Environment and Gardening

The grass is always greener when it’s integrated into an ecologically balanced plant community.

My yard is small.  I have a front yard, with mostly lawn and planting beds around the edges.  I have a backyard, which is mostly dirt right now.  The backyard wasn’t always all dirt.  It became that way because three things happened at once.  1. We adopted a second dog.  2. We privacy fenced the backyard, reducing the dogs’ play area.  3. The ground got really soggy and stayed that way because of a long rainy period.

That was last year.  I was hoping the lawn would come back, but it has not.  Now, against my environmentalist leanings, we’re planting grass.  I don’t like grass, and yet I’m required to grow it by societal pressures that stem from a decades old desire to show that the home is well taken care of and that nature had been beaten into submission.  Despite the fact that I don’t plan to graze cattle, I’m still expected to have a lawn.

When did people stop looking at grass as a plant they were choosing to grow, and begin accepting it as part of a house – like asphalt shingles on the roof or a concrete walkway leading to the door?

Who knows?  I’m caving to societal pressure because I eventually want to sell this house.  And also because I don’t want bare dirt and I don’t know what else can stand up to 160 pounds of dog running back and forth.  I wish I could think of a better option, because turf has no ecological value that I know of.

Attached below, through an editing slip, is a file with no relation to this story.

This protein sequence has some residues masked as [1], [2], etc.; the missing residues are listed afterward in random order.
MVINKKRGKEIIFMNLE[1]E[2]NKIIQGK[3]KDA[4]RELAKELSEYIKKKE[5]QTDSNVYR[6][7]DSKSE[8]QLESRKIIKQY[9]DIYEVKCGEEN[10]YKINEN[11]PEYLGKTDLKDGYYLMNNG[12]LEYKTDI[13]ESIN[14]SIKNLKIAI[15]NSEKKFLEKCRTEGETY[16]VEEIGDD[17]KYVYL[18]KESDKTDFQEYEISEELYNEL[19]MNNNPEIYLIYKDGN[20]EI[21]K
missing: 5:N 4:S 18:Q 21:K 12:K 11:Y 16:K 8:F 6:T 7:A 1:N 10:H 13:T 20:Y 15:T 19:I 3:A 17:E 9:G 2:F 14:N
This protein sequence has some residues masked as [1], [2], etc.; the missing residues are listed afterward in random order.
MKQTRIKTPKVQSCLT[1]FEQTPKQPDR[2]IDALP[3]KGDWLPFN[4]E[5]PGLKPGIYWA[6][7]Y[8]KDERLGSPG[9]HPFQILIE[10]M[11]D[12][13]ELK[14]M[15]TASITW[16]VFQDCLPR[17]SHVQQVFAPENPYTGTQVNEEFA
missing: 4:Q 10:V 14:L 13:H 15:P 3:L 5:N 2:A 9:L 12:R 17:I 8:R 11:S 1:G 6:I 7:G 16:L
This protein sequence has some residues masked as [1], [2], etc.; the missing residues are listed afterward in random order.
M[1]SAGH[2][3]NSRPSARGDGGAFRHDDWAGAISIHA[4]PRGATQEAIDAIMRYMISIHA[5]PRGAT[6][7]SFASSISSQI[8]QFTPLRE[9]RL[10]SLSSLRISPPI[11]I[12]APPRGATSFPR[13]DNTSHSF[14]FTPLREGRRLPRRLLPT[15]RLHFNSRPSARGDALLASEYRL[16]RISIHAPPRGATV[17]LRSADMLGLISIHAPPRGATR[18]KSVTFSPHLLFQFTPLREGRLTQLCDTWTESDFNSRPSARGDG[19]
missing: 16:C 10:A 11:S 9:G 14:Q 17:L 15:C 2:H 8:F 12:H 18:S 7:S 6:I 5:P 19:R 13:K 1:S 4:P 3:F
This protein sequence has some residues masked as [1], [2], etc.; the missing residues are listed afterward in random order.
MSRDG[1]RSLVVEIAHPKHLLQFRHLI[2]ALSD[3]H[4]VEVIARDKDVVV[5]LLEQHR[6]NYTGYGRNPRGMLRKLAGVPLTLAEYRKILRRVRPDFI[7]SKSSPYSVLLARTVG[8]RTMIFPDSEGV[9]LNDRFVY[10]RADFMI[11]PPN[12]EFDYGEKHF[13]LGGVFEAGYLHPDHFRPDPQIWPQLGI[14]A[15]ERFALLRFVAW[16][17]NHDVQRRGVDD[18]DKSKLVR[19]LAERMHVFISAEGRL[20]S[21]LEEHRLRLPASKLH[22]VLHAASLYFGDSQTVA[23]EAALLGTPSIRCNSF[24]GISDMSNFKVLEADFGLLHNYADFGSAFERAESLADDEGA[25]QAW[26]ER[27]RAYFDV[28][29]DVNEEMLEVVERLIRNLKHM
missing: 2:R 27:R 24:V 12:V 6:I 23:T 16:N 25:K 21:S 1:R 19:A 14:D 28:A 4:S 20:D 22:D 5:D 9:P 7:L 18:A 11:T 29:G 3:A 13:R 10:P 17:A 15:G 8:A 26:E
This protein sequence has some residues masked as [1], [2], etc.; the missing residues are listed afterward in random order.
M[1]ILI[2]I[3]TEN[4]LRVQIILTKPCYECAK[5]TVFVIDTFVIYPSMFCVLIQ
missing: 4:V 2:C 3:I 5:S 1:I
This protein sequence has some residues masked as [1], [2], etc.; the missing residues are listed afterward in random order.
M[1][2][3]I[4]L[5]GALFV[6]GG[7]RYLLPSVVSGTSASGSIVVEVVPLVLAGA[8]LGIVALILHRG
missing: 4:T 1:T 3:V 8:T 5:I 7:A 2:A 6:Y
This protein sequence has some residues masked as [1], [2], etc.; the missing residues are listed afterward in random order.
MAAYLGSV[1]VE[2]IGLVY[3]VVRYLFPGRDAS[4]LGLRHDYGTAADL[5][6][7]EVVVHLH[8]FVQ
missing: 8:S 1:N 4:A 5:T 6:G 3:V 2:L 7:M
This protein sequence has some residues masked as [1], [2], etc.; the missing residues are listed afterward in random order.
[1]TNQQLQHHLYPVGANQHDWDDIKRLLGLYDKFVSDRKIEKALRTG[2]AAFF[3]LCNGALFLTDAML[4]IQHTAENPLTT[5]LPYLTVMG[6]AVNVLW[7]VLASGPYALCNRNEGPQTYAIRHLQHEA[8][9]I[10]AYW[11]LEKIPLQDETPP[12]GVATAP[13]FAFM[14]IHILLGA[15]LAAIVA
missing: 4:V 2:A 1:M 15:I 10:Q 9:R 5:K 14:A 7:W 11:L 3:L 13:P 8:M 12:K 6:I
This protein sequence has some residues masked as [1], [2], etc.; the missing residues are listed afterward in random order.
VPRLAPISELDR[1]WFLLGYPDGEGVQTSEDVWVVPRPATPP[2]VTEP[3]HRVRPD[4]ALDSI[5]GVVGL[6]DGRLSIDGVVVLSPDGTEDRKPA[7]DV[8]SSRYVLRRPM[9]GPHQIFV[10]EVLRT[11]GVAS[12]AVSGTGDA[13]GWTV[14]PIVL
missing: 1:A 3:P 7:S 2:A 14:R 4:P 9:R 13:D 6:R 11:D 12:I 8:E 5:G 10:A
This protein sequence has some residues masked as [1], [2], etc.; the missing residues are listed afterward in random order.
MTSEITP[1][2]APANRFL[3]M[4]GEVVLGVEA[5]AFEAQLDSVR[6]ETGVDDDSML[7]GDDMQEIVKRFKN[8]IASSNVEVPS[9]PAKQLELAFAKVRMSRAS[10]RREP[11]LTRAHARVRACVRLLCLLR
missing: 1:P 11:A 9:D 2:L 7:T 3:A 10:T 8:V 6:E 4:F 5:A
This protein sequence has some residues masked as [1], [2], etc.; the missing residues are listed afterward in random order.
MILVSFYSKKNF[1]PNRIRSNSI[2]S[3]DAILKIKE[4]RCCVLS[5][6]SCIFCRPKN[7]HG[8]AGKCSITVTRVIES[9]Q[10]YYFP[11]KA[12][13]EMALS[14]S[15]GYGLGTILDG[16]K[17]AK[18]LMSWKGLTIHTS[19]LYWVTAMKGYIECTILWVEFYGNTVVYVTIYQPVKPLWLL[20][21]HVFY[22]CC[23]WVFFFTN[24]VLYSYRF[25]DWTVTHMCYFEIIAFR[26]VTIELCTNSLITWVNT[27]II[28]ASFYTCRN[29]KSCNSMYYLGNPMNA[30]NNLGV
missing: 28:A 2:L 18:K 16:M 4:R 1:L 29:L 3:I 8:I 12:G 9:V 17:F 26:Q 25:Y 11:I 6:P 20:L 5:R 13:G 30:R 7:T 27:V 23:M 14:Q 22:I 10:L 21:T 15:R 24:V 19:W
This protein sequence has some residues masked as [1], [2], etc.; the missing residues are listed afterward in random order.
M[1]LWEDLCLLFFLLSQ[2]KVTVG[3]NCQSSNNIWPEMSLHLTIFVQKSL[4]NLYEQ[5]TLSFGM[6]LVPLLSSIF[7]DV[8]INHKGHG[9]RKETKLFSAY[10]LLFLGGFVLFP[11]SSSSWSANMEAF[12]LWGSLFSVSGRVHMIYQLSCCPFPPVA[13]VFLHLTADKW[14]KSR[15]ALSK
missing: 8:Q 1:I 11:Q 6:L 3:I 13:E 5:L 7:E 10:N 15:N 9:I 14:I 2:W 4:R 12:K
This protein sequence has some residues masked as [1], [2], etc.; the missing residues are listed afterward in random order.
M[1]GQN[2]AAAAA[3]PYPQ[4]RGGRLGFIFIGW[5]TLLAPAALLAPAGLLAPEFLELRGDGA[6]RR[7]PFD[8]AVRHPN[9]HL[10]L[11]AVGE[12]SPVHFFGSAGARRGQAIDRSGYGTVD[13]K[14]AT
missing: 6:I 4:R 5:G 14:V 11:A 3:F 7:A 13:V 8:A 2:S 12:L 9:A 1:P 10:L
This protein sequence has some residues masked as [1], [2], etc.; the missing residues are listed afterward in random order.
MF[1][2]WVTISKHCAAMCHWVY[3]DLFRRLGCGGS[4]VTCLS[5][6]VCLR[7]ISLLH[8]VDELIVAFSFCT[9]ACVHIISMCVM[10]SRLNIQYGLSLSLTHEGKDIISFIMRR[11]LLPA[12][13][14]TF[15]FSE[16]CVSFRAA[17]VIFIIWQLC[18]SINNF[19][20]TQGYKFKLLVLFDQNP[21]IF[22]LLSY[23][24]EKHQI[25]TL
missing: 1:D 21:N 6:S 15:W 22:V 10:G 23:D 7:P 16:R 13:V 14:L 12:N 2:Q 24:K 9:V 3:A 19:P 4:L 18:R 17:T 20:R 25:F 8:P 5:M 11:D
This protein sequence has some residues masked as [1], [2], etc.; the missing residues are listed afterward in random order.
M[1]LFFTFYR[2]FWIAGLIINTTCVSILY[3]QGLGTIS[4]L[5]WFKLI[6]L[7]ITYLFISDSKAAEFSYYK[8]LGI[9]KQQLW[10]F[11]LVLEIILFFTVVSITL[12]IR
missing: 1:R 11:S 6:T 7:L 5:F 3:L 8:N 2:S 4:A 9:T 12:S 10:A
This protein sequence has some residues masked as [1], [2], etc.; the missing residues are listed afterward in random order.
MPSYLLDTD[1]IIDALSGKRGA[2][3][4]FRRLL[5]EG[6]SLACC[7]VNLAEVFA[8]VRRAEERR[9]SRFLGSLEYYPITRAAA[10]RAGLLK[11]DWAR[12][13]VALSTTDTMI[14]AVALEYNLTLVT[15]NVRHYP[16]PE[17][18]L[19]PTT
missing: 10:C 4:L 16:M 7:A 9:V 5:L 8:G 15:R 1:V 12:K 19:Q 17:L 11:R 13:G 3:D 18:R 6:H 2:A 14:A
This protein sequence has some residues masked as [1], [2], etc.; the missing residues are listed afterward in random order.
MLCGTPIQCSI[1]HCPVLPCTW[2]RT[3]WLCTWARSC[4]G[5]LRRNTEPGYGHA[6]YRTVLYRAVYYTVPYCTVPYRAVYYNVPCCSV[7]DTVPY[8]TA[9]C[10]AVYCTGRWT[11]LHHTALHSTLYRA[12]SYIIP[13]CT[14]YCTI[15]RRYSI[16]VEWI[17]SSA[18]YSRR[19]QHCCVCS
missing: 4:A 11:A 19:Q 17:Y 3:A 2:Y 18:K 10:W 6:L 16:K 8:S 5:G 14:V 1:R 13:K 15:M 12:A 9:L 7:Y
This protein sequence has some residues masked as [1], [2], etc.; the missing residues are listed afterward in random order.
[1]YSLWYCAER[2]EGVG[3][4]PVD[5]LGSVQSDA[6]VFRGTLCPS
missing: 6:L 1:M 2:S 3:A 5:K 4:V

My front lawn is nice.  It’s old.  I’m sure it was a monoculture when the house was built, but now it’s a lovely mix of grasses, dandelion, plantain, clover and violets.  Violets bloom beautifully and will grow in shade.  Clover adds nitrogen to the soil and provides pollen for insects.  Dandelions are edible and provide pollen as well.  Plantain is good for treating a bee sting.  I can’t understand people who think of these wonderful plants as weeds.

If I were lucky enough to own acres of land, I would have a small area of lawn for playing, surrounded by meadow, surrounded by forest.  Even on my small 0.17 acre lot, I have a strip of meadow.  It’s on the far side of the backyard where the neighborhood can’t see it and be deeply offended that I would dare embrace nature in my gardening style, instead of dominating it by establishing neat and static little beds of plants.

Meadows are making a comeback, because people who are lucky enough to own several acres of land have realized it’s silly to maintain a lawn if you’re not going to use it.  It’s going to take a while to catch on, but residential landscaping choices are beginning to reflect a societal re-focus.  Once we tried to own nature, now we try to work with it.  It’s just another example of small choices, big impact.

Update: Growing grass was a horrible failure. It turns out if they can destroy it once, they can destroy it again and again.

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